A politician’s dream is to be re-elected over and over with minimal effort, so where might one look to ensure this? The answer, perhaps, is gerrymandering. Gerrymandering was coined after Massachusetts Governor Elbridge Gerry enacted a law in 1812 to redraw legislative districts to benefit his party, which resulted in one of the redrawn districts resembling a salamander—thus the term “gerrymandering.” In fact, it has been gaining a notorious reputation for its widespread use based on its potentially unfair effects on election results. However, the Supreme Court will soon rule on a case, Gill v. Whitford, that will heavily influence future American elections.

Gerrymandering is without a doubt toxic to American democracy. It allows politicians to choose their voters by “packing”—concentrating one party’s supporters in one district to win overwhelmingly. On the other hand, “cracking” splits up supporters of the opposing party into multiple districts in order to dilute their impact, preventing opponents from securing a majority vote. This essentially means that elections are predetermined and one person’s vote is not necessarily equal to someone else’s vote, which could contravene the Equal Protection Clause of the Constitution.

The Supreme Court has always been reluctant to intervene in partisan areas meant for the political branches of government to debate. Thus, a standard or definition of political fairness in the gerrymandering context had never been set. Gill v. Whitford, an extreme example of partisan gerrymandering in Wisconsin, may soon change that. In 2012, Republican elected officials in Wisconsin were able to draw up a districting plan that permitted their party to win 61% of the Wisconsin Assembly, even though they only received 48.6% of the vote. In 2014, they won 64% of the Wisconsin Assembly, despite receiving only 52% of the vote.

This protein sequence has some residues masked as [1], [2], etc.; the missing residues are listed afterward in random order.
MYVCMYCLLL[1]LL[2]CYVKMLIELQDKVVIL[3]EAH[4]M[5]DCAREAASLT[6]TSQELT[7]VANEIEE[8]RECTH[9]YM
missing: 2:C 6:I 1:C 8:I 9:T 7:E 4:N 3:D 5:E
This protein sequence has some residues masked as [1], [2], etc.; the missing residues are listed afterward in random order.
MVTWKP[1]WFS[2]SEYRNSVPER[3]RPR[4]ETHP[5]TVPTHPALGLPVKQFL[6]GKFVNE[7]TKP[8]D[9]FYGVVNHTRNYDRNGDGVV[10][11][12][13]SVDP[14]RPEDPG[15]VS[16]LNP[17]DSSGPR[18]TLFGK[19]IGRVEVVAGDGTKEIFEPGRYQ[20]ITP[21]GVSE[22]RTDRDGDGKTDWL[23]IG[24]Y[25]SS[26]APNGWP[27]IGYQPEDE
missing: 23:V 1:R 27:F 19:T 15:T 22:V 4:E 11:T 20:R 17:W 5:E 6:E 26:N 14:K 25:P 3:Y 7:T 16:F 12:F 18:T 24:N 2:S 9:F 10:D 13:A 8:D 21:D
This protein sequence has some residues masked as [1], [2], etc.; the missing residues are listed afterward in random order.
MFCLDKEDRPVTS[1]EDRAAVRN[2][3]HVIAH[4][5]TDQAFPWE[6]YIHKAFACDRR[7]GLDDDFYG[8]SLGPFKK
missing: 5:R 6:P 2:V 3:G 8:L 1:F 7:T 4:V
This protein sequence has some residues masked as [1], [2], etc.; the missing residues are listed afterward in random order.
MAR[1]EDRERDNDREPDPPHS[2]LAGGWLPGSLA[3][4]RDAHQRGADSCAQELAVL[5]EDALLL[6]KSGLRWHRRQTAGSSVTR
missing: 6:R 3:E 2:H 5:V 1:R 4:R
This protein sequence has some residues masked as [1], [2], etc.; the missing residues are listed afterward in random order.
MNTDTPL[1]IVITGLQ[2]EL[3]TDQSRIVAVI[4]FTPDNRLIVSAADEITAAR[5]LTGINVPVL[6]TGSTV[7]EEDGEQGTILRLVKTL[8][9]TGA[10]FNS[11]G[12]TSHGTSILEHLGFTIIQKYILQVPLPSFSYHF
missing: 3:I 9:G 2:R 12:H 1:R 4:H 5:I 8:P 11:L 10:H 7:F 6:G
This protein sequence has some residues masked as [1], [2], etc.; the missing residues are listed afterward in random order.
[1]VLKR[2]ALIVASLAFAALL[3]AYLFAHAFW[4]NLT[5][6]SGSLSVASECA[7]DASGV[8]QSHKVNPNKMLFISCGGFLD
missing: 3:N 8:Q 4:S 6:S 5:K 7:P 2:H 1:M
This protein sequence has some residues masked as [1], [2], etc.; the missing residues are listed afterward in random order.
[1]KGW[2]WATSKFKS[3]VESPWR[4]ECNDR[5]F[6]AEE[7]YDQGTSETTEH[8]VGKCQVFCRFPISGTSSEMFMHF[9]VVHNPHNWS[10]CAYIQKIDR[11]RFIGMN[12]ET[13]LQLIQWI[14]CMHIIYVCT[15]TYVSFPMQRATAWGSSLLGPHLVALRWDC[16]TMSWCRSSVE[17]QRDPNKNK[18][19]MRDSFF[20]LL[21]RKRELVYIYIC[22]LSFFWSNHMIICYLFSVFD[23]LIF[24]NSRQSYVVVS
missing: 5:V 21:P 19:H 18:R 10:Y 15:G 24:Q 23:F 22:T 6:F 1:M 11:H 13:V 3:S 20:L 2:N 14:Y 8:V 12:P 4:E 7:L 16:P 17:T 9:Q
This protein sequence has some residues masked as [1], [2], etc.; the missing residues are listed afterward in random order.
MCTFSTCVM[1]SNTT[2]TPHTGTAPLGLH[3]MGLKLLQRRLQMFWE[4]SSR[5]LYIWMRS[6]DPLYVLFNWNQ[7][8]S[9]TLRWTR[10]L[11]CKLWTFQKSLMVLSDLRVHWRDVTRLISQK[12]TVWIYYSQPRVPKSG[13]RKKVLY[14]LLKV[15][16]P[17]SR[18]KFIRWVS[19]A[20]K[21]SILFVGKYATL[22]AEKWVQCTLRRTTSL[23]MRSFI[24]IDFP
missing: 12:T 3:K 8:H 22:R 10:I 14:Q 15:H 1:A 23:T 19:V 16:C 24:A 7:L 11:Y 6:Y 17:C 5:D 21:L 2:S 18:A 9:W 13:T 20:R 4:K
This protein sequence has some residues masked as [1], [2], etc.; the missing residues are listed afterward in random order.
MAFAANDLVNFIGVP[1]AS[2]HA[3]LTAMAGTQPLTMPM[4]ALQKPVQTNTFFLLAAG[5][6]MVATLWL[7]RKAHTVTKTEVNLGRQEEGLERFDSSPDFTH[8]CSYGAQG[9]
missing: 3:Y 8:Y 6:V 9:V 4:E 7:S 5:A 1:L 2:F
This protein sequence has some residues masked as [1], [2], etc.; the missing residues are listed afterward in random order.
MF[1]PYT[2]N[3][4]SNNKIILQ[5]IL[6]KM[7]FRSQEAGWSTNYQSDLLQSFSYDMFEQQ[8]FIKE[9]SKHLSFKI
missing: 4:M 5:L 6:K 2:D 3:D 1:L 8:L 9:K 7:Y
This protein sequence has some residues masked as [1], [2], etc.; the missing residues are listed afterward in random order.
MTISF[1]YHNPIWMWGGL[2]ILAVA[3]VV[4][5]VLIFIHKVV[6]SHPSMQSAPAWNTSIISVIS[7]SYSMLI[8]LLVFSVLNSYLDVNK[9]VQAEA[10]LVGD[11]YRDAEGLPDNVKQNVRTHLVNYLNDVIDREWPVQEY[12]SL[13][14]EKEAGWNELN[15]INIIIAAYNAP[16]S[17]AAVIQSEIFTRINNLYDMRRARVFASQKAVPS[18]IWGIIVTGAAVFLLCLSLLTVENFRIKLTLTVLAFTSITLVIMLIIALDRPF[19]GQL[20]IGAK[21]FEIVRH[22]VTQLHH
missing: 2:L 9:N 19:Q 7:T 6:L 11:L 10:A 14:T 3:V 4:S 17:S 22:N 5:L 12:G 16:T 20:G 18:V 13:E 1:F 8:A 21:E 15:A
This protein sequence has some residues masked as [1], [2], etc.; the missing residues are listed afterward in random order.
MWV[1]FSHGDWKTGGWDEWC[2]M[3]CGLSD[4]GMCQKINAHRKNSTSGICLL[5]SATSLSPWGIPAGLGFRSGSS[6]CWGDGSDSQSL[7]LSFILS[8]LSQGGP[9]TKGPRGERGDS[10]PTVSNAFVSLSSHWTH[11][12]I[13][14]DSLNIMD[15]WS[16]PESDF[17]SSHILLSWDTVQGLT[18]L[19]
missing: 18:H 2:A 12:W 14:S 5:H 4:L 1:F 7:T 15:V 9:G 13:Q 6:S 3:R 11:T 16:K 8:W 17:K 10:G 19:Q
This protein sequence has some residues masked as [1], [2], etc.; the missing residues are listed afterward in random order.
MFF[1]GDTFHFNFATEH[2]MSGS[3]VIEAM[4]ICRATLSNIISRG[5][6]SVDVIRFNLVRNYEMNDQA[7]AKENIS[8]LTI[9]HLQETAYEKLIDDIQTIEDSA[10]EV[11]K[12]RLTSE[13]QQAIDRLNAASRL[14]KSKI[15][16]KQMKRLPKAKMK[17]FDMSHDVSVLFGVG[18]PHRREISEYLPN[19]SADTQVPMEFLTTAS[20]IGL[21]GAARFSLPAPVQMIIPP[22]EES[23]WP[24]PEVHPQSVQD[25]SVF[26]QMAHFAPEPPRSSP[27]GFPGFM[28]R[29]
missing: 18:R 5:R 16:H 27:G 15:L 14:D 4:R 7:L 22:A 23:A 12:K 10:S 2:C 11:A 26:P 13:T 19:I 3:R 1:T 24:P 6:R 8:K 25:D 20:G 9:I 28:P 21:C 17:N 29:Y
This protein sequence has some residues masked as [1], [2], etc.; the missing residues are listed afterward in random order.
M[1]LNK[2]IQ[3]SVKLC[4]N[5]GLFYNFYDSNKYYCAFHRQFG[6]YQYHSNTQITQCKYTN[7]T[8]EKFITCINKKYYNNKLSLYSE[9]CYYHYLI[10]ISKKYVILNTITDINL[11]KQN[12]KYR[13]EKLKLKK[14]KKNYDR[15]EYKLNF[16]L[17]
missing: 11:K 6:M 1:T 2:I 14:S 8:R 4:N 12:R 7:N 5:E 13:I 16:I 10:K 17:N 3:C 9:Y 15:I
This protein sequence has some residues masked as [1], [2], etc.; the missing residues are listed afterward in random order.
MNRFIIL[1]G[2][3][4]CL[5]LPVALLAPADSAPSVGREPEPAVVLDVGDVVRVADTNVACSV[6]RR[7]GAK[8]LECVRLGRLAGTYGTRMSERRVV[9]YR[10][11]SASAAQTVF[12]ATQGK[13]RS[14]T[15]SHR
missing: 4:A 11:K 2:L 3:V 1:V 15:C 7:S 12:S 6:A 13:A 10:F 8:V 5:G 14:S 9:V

The issue in the Whitford case was whether partisan redistricting could be so extreme as to be unconstitutional. The argument goes that Republican efforts to redistrict caused the dilution of Democratic votes, leading to a non-representative government. By packing and cracking districts, the votes of individual Democrats meant less than those of individual Republicans. The nation’s highest court will soon decide whether these arguments are persuasive.

In ruling on the constitutionality of a given redistricting effort, the Supreme Court could receive valuable assistance from recent technological advances that are equipped to detect gerrymandering. Indeed, algorithms are the latest threat to gerrymandering, as computers can now determine whether districts were drawn with political motivations in mind. Down the road, these algorithms could be used in a court of law in order to challenge unconstitutional gerrymandering. Since courts are demanding that districts be drawn more fairly, these algorithms could be the solution in providing the citizenry a fair and representative democracy that it deserves.